Pat Crowley is a rafting guide on the Colorado River. He's also a passionate hydrologist – someone that cares immensely about water conservation and the future of our water resources. The Colorado River that Crowley leads rafting expeditions on sadly no longer flows all the way to the Sea of Cortez due to the demands of high water-use crops grown as livestock feed in the middle of the desert. Crowley was listening to a TED talk about eating bugs when he learned that insects represented a nutritious protein source whose water needs were minimal. Thus, the cartoon lightbulb in his brain was illuminated. With the help of friends and family, Crowley conceived and founded a cricket protein bar company called Chapul. Deriving its name from chapulines, the spiced grasshoppers eaten in Mexico for hundreds of years, Chapul is dedicated to introducing edible insects into Western diets as a healthy and sustainable protein source.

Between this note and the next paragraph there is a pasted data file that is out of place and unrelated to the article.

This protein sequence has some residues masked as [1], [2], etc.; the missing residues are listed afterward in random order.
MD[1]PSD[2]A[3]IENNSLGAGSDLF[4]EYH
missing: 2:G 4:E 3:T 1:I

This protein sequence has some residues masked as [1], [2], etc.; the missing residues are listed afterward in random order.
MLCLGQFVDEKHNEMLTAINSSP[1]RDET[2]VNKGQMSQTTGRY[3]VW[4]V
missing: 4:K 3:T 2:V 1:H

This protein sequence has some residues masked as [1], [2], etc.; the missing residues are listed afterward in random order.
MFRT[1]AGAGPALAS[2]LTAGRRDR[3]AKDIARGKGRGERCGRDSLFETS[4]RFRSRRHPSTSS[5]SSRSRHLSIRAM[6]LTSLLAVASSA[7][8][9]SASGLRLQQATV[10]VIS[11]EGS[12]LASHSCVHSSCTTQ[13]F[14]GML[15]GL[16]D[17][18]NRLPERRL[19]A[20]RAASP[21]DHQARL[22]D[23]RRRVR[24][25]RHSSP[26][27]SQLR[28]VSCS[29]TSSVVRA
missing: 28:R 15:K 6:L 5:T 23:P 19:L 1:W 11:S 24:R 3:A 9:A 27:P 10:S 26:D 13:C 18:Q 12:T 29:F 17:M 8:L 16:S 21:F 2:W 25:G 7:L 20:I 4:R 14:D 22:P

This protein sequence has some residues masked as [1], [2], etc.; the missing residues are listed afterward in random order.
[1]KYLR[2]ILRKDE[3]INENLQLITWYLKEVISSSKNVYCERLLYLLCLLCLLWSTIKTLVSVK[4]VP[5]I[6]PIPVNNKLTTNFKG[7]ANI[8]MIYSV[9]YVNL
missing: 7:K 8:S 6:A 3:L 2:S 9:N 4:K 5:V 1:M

The good news is, you don't have to eat cricket bars solely to save the planet. They actually taste good too – I buy boxes at a time, sharing whenever possible with those around me.
Insects bug most Americans. Captain Obvious strikes again. But a steadily growing number are opening their minds (and mouths) to potentially eco-friendly, often-nutritious six-legged grub. My bug buddy Michelle and I met one such fellow edible insect enthusiast while in Mexico to perform at a music festival. Tiffany was one of a group of performers and staff who'd decided to explore Teotihuacan, Mexico City's nearby pyramid complex, on the day before the show. Following the pyramid climb, Michelle and I wanted to patronize a nearby cave restaurant called La Gruta, and were ecstatic when we realized there were bugs on the menu. Tiffany was similarly excited, showing us a photo of her with a Giant Water Bug at a Seattle restaurant. Spiced caterpillars, chapulines (spiced grasshoppers) and escamole (ant eggs and larvae) were among the delicacies we dined on that day.